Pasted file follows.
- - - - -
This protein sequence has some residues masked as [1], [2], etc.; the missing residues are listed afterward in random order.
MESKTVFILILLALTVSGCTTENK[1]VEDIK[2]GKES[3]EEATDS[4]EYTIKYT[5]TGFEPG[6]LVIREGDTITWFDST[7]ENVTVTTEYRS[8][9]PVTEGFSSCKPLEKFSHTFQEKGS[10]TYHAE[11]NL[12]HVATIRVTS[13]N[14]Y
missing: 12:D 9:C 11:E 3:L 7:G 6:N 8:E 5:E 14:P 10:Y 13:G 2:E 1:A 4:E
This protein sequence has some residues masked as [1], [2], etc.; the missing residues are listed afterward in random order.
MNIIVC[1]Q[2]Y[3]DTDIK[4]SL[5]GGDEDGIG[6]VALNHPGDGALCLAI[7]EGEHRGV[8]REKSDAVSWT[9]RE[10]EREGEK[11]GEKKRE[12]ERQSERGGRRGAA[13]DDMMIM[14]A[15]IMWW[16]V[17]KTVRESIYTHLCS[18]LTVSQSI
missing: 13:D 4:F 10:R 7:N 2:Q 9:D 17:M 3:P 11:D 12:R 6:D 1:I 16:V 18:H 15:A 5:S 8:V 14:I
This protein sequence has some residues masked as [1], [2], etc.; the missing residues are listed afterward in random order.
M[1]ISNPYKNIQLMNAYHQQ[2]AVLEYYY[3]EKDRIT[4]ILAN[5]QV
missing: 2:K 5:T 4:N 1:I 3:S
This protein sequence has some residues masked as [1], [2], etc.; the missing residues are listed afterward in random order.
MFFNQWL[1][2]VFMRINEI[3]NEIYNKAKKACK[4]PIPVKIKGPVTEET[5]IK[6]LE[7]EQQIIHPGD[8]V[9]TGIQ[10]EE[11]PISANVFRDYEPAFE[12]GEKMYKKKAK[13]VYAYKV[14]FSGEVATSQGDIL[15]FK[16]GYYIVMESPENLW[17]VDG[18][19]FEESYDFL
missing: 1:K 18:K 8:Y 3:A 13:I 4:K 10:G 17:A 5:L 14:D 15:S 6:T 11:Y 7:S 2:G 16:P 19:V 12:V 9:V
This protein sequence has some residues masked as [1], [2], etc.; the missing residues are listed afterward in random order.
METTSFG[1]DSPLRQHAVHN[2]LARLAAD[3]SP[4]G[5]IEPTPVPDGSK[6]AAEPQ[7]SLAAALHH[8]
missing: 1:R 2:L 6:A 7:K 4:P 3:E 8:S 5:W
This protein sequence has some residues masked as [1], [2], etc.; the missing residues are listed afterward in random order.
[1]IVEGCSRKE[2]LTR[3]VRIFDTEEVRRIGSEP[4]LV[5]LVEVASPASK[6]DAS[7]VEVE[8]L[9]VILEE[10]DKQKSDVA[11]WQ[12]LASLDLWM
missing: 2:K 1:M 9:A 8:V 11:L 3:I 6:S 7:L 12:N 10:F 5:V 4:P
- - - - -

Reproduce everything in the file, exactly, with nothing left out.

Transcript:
This protein sequence has some residues masked as [1], [2], etc.; the missing residues are listed afterward in random order.
MESKTVFILILLALTVSGCTTENK[1]VEDIK[2]GKES[3]EEATDS[4]EYTIKYT[5]TGFEPG[6]LVIREGDTITWFDST[7]ENVTVTTEYRS[8][9]PVTEGFSSCKPLEKFSHTFQEKGS[10]TYHAE[11]NL[12]HVATIRVTS[13]N[14]Y
missing: 12:D 9:C 11:E 3:L 7:G 6:N 8:E 5:E 14:P 10:Y 13:G 2:E 1:A 4:E
This protein sequence has some residues masked as [1], [2], etc.; the missing residues are listed afterward in random order.
MNIIVC[1]Q[2]Y[3]DTDIK[4]SL[5]GGDEDGIG[6]VALNHPGDGALCLAI[7]EGEHRGV[8]REKSDAVSWT[9]RE[10]EREGEK[11]GEKKRE[12]ERQSERGGRRGAA[13]DDMMIM[14]A[15]IMWW[16]V[17]KTVRESIYTHLCS[18]LTVSQSI
missing: 13:D 4:F 10:R 7:N 2:Q 9:D 17:M 3:P 11:D 12:R 6:D 1:I 16:V 18:H 15:A 5:S 8:V 14:I
This protein sequence has some residues masked as [1], [2], etc.; the missing residues are listed afterward in random order.
M[1]ISNPYKNIQLMNAYHQQ[2]AVLEYYY[3]EKDRIT[4]ILAN[5]QV
missing: 2:K 5:T 4:N 1:I 3:S
This protein sequence has some residues masked as [1], [2], etc.; the missing residues are listed afterward in random order.
MFFNQWL[1][2]VFMRINEI[3]NEIYNKAKKACK[4]PIPVKIKGPVTEET[5]IK[6]LE[7]EQQIIHPGD[8]V[9]TGIQ[10]EE[11]PISANVFRDYEPAFE[12]GEKMYKKKAK[13]VYAYKV[14]FSGEVATSQGDIL[15]FK[16]GYYIVMESPENLW[17]VDG[18][19]FEESYDFL
missing: 1:K 18:K 8:Y 3:A 13:I 4:K 10:G 17:A 5:L 14:D 15:S 6:T 11:Y 7:S 2:G 16:P 19:V 12:V 9:V
This protein sequence has some residues masked as [1], [2], etc.; the missing residues are listed afterward in random order.
METTSFG[1]DSPLRQHAVHN[2]LARLAAD[3]SP[4]G[5]IEPTPVPDGSK[6]AAEPQ[7]SLAAALHH[8]
missing: 1:R 2:L 6:A 7:K 4:P 3:E 8:S 5:W
This protein sequence has some residues masked as [1], [2], etc.; the missing residues are listed afterward in random order.
[1]IVEGCSRKE[2]LTR[3]VRIFDTEEVRRIGSEP[4]LV[5]LVEVASPASK[6]DAS[7]VEVE[8]L[9]VILEE[10]DKQKSDVA[11]WQ[12]LASLDLWM
missing: 2:K 1:M 9:A 8:V 11:L 3:I 6:S 7:L 12:N 10:F 5:V 4:P